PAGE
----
George Washington Papers

From George Washington to Colonel Thomas Hartley, 29 May 1778

To Colonel Thomas Hartley

Head Qurs [Valley Forge] 29th May 1778.


I have received your letter of the 23d inst. inclosing the proceedings of a Court martial of which you were President—the sentences pronounced in the cases of Shorkey and King appear to be just and they have my approbation—that pronounced in the case of William Jones is expressly contrary to the 3d Article of the 18th Section of the Articles of War, which limits the number of lashes that may be inflicted on any offender at the discretion of a Court Martial, to one hundred1—and as it is altogether unwarrantable to elude that restriction by accumulating the punishments of several crimes—in the course of the same trial—I mitigate the punishmt to one hundred lashes2—I am happy to hear that your Regiment has not experienced any pernicious exemption from duty in its quarters at york and that you have a prospect of its being cloathed and appointmt—I congratulate you upon the reestablishment of your health and remain Sir your most obedt Servt.

P.S. I cannot forbear mentioning an informality in the trial of King, whose name in the proceedings has neither addition nor description—the charge shd have specified that he belonged to some Regt—I presume that the Court took care to ascertain the fact of his being a Soldier and liable to be tried as a Deserter.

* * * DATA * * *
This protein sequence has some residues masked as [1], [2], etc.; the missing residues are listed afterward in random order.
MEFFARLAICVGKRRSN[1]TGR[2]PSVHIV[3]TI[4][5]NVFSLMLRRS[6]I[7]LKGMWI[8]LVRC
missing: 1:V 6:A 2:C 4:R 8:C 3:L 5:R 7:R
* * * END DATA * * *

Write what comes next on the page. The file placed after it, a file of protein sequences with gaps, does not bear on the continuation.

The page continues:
Df, in John Laurens’s writing, DLC:GW; Varick transcript, DLC:GW.

1See JCC description begins Worthington Chauncey Ford et al., eds. Journals of the Continental Congress, 1774-1789. 34 vols. Washington, D.C., 1904–37. description ends , 5:806–7.

2GW’s aide John Laurens wrote Col. William Irvine on 2 June respecting another instance of this kind: “His Excellency commands me to acquaint you that from Capt. Simpsons defence connected with his general good Character and a tenderness for the reputation of his officers which would ever lead him to prefer milder punishments where they are likely to be efficacious—he mitigates the sentence of the Court Martial, to a Reprimand and Admonition from the Commanding Officer of the Brigade.

“His Excellency desires me farther to inform you that the Sentence pronounced in the case of Serjeant Denmark, is irregular—the number of lashes that may be inflicted on any offender at the discretion of a Court Martial being limited to one hundred—and it is unwarrantable to elude this Restriction—by accumulating the punishments of several crimes in one Trial—Serjeant Denmark is therefore to receive no more than one hundred Lashes” (PHi: Irvine Papers).

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